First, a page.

Sunday, January 1, 2012

12 hopeful trends to build on in 2012

By Sarah van Gelder
Executive Editor 
YES magazine

Who would have thought that some young peo­ple camped out in lower Man­hat­tan with card­board signs, a few sharpies, some do­nated pizza, and a bunch of smart phones could change so much?

The viral spread of the Oc­cupy Move­ment took every­one by sur­prise. Last sum­mer, politi­cians and the media were fix­ated on the debt ceil­ing, and every­one seemed to for­get that we were in the midst of an eco­nomic melt­down—every­one ex­cept the 99 per­cent who were ex­pe­ri­enc­ing it.

Today, peo­ple rang­ing from Ben Bernake, chair of the Fed­eral Re­serve, to film­maker Michael Moore are ex­press­ing sym­pa­thy for the Oc­cupy Move­ment and con­cern for those los­ing homes, re­tire­ment sav­ings, ac­cess to health care, and hope of ever find­ing a job.

This up­ris­ing is the biggest rea­son for hope in 2012. The fol­low­ing are 12 ways the Oc­cupy Move­ment and other major trends of 2011 offer a foun­da­tion for a trans­for­ma­tive 2012.

1. Amer­i­cans re­dis­cover their po­lit­i­cal self-re­spect. In 2011, mem­bers of the 99 per­cent began camp­ing out in New York's Zuc­cotti Park, launch­ing a move­ment that quickly spread across the coun­try. Stu­dents at U.C. Davis sat non­vi­o­lently through a pep­per spray as­sault, Oak­lan­ders shut down the city with a gen­eral strike, and Cleve­landers saved a fam­ily from evic­tion. Oc­cu­piers opened their en­camp­ments to all and fed all who showed up, in­clud­ing many home­less peo­ple. Thou­sands moved their ac­counts from cor­po­rate banks to com­mu­nity banks and credit unions, and peo­ple every­where cre­ated their own media with smart phones and lap­tops. The Oc­cupy Move­ment built on the Arab Spring, oc­cu­pa­tions in Eu­rope, and on the up­ris­ing, early in 2011, in Wis­con­sin, where peo­ple oc­cu­pied the state capi­tol in an at­tempt to block major cuts in pub­lic work­ers' rights and com­pen­sa­tion. Po­lice crack­downs couldn't crush the surge of po­lit­i­cal self-re­spect ex­pe­ri­enced by mil­lions of Amer­i­cans.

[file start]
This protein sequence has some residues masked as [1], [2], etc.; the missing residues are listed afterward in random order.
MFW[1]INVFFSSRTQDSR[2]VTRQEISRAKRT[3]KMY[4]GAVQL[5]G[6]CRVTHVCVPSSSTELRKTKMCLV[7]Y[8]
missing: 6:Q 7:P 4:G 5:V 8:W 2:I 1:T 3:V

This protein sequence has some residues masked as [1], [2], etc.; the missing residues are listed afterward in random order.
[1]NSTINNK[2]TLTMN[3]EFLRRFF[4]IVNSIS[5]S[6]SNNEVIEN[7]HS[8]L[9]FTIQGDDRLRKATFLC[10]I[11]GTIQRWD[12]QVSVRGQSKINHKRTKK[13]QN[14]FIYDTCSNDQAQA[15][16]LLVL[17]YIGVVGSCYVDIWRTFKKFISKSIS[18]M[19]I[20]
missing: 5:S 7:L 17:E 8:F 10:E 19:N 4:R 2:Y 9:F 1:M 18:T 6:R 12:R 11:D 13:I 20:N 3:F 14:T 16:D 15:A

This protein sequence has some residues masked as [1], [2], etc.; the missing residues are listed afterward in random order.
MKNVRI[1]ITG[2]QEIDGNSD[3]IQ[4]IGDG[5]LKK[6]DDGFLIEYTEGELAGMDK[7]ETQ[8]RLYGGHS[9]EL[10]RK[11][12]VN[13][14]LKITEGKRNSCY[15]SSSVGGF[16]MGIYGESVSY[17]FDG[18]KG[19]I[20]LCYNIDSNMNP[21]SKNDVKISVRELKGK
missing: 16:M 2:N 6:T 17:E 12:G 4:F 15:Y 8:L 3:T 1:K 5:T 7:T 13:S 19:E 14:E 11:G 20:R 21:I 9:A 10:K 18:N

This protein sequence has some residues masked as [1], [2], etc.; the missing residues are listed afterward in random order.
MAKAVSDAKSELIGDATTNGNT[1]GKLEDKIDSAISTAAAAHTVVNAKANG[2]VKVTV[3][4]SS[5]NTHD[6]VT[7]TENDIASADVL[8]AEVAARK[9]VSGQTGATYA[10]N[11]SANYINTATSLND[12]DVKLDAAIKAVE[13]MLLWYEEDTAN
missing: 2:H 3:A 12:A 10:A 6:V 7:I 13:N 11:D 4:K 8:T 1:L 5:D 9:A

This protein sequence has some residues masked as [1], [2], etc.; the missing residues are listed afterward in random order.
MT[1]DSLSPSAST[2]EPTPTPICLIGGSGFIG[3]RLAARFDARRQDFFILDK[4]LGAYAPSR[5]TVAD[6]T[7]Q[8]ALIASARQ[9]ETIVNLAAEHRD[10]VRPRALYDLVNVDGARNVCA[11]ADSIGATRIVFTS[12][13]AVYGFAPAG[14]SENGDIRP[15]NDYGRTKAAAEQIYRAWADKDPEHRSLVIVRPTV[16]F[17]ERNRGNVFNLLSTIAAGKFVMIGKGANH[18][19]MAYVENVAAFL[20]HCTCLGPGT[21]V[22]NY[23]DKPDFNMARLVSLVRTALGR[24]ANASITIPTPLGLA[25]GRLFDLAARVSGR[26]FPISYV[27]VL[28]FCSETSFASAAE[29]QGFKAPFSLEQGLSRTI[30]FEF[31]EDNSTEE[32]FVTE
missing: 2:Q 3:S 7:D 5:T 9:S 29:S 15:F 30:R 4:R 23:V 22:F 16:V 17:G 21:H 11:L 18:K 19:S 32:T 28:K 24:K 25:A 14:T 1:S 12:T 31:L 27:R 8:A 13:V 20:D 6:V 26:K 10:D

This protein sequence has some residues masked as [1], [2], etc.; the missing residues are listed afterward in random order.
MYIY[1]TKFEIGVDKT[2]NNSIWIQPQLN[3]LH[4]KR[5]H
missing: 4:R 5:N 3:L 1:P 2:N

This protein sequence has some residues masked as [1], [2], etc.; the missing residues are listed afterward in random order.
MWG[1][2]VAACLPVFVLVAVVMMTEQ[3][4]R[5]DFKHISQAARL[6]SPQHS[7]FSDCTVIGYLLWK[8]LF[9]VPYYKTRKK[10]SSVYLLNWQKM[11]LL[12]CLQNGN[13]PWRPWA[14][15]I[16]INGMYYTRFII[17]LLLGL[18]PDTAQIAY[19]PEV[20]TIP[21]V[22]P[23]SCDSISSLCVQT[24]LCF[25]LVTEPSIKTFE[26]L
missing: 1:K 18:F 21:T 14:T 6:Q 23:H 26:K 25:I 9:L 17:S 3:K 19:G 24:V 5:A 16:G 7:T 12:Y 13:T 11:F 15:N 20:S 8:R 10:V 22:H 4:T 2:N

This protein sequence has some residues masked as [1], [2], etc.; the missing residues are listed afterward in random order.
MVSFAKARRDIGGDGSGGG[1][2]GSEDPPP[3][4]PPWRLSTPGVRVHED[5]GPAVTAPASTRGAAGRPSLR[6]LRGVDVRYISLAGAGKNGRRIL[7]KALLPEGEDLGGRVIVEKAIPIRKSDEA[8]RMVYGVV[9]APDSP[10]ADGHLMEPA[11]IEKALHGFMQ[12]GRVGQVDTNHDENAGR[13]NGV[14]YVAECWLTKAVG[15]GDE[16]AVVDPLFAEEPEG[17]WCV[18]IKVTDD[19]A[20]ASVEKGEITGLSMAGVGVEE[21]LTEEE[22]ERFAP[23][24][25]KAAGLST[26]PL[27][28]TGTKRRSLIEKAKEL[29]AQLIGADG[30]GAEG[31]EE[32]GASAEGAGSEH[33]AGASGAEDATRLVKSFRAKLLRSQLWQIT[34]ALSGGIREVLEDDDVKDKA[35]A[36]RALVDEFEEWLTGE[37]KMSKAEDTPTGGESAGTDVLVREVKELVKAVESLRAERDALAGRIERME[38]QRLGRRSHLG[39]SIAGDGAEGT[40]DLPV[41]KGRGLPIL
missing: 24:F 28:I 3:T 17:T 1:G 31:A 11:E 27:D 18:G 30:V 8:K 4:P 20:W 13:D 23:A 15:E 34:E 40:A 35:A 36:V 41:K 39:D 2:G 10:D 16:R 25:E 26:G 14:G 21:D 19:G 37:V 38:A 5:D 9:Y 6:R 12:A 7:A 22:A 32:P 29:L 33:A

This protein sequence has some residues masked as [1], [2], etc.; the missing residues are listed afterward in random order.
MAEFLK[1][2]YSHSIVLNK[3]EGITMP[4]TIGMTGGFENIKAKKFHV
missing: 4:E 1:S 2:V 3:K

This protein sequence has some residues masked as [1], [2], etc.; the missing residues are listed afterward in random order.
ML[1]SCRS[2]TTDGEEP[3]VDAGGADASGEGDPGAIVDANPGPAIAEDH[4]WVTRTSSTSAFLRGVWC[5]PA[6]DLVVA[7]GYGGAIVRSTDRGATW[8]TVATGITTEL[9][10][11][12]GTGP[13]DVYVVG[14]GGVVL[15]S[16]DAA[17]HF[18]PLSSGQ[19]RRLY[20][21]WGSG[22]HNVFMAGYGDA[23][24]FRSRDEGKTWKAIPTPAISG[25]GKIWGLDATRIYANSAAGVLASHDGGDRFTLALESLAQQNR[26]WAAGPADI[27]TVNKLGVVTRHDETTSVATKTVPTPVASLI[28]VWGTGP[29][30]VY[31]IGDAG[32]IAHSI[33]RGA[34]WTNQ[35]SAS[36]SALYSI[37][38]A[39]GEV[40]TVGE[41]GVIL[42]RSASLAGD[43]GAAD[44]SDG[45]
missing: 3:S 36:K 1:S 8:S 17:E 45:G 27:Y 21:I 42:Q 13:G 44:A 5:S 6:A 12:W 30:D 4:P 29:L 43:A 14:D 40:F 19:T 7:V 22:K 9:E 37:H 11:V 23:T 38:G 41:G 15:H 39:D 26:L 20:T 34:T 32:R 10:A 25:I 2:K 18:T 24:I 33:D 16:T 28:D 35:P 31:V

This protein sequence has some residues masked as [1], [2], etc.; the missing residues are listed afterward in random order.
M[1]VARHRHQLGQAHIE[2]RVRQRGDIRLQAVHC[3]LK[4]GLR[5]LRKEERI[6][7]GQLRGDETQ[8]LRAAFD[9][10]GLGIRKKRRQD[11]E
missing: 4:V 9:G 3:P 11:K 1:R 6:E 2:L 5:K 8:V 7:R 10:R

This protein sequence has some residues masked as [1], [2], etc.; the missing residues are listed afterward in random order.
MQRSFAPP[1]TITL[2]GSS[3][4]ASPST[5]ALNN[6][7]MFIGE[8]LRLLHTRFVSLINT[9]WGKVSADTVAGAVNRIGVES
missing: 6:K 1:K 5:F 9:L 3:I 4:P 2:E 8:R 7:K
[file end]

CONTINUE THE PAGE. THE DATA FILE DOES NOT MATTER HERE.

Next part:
After the win­ter weather sub­sides, look for the blos­som­ing of an Amer­i­can Spring.

2. Eco­nomic myths get de­bunked. Amer­i­cans now un­der­stand that hard work and play­ing by the rules don't mean you'll get ahead. They know that Wall Street fi­nanciers are not work­ing for their in­ter­ests. Global cap­i­tal­ism is not lift­ing all boats. As this mythol­ogy crum­bled, the re­al­ity be­came in­escapable: The United States is not broke. The 1 per­cent have rigged the sys­tem to cap­ture a larger and larger share of the world's wealth and power, while the mid­dle class and poor face un­em­ploy­ment, soar­ing stu­dent debt bur­dens, home­less­ness, ex­clu­sion from the med­ical sys­tem, and the dis­ap­pear­ance of re­tire­ment sav­ings. Aus­ter­ity bud­gets just sharpen the pain, as the safety net frays and pub­lic ben­e­fits, from schools to safe bridges, fail. The Eu­ro­pean debt cri­sis is front and cen­ter today, but other crises will likely fol­low. Just as the le­git­i­macy of apartheid began to fall apart long be­fore the sys­tem ac­tu­ally fell, today, the le­git­i­macy of cor­po­rate power and Wall Street dom­i­nance is dis­in­te­grat­ing.

The new-found clar­ity about the dam­age that re­sults from a sys­tem dom­i­nated by Wall Street will fur­ther en­er­gize calls for reg­u­la­tion and the rule of law, and fuel the search for eco­nomic al­ter­na­tives.

3. Di­vi­sions among peo­ple are com­ing down. Mid­dle-class col­lege stu­dents camped out along­side home­less oc­cu­piers. Peo­ple of color and white peo­ple cre­ated new ways to work to­gether. Unions joined with oc­cu­piers. In some places, Tea Partiers and oc­cu­piers dis­cov­ered com­mon pur­poses. Na­tion­wide, anti-im­mi­grant rhetoric back­fired.

Tremen­dous en­ergy is re­leased when iso­lated peo­ple dis­cover one an­other; look for more un­ex­pected al­liances.